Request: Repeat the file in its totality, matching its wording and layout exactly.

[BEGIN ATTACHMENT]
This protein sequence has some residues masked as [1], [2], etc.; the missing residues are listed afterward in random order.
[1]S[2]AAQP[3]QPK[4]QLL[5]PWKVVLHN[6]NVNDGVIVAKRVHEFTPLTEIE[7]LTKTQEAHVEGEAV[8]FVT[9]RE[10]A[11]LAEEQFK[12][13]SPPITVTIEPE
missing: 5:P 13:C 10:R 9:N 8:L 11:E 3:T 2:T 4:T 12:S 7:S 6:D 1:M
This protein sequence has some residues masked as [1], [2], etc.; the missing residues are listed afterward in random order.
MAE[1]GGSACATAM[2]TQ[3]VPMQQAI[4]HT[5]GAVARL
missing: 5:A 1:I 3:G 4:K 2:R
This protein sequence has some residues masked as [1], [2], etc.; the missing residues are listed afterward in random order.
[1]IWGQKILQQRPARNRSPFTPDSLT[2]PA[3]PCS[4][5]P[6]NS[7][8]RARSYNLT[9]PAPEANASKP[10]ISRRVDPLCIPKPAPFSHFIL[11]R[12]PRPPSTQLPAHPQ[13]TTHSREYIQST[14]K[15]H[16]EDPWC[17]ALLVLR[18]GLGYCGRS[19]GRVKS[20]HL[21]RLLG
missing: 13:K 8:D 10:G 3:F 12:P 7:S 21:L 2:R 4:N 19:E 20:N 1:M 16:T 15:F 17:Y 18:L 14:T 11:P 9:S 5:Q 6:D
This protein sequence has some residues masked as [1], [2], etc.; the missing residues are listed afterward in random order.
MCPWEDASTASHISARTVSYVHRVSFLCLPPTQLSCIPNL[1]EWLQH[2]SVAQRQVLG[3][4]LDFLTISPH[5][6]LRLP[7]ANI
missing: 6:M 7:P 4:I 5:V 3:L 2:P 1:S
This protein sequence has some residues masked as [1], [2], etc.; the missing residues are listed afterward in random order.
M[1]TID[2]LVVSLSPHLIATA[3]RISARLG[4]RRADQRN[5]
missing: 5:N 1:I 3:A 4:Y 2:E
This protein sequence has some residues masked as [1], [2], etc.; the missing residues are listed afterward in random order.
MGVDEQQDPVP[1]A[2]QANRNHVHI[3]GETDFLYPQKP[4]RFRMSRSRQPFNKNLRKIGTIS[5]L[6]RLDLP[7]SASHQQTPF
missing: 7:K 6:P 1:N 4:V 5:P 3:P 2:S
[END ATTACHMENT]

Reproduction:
This protein sequence has some residues masked as [1], [2], etc.; the missing residues are listed afterward in random order.
[1]S[2]AAQP[3]QPK[4]QLL[5]PWKVVLHN[6]NVNDGVIVAKRVHEFTPLTEIE[7]LTKTQEAHVEGEAV[8]FVT[9]RE[10]A[11]LAEEQFK[12][13]SPPITVTIEPE
missing: 5:P 13:C 10:R 9:N 8:L 11:E 3:T 2:T 4:T 12:S 7:S 6:D 1:M
This protein sequence has some residues masked as [1], [2], etc.; the missing residues are listed afterward in random order.
MAE[1]GGSACATAM[2]TQ[3]VPMQQAI[4]HT[5]GAVARL
missing: 5:A 1:I 3:G 4:K 2:R
This protein sequence has some residues masked as [1], [2], etc.; the missing residues are listed afterward in random order.
[1]IWGQKILQQRPARNRSPFTPDSLT[2]PA[3]PCS[4][5]P[6]NS[7][8]RARSYNLT[9]PAPEANASKP[10]ISRRVDPLCIPKPAPFSHFIL[11]R[12]PRPPSTQLPAHPQ[13]TTHSREYIQST[14]K[15]H[16]EDPWC[17]ALLVLR[18]GLGYCGRS[19]GRVKS[20]HL[21]RLLG
missing: 13:K 8:D 10:G 3:F 12:P 7:S 21:L 2:R 4:N 19:E 20:N 1:M 16:T 15:F 17:Y 18:L 14:T 11:P 9:S 5:Q 6:D
This protein sequence has some residues masked as [1], [2], etc.; the missing residues are listed afterward in random order.
MCPWEDASTASHISARTVSYVHRVSFLCLPPTQLSCIPNL[1]EWLQH[2]SVAQRQVLG[3][4]LDFLTISPH[5][6]LRLP[7]ANI
missing: 6:M 7:P 4:I 5:V 3:L 2:P 1:S
This protein sequence has some residues masked as [1], [2], etc.; the missing residues are listed afterward in random order.
M[1]TID[2]LVVSLSPHLIATA[3]RISARLG[4]RRADQRN[5]
missing: 5:N 1:I 3:A 4:Y 2:E
This protein sequence has some residues masked as [1], [2], etc.; the missing residues are listed afterward in random order.
MGVDEQQDPVP[1]A[2]QANRNHVHI[3]GETDFLYPQKP[4]RFRMSRSRQPFNKNLRKIGTIS[5]L[6]RLDLP[7]SASHQQTPF
missing: 7:K 6:P 1:N 4:V 5:P 3:P 2:S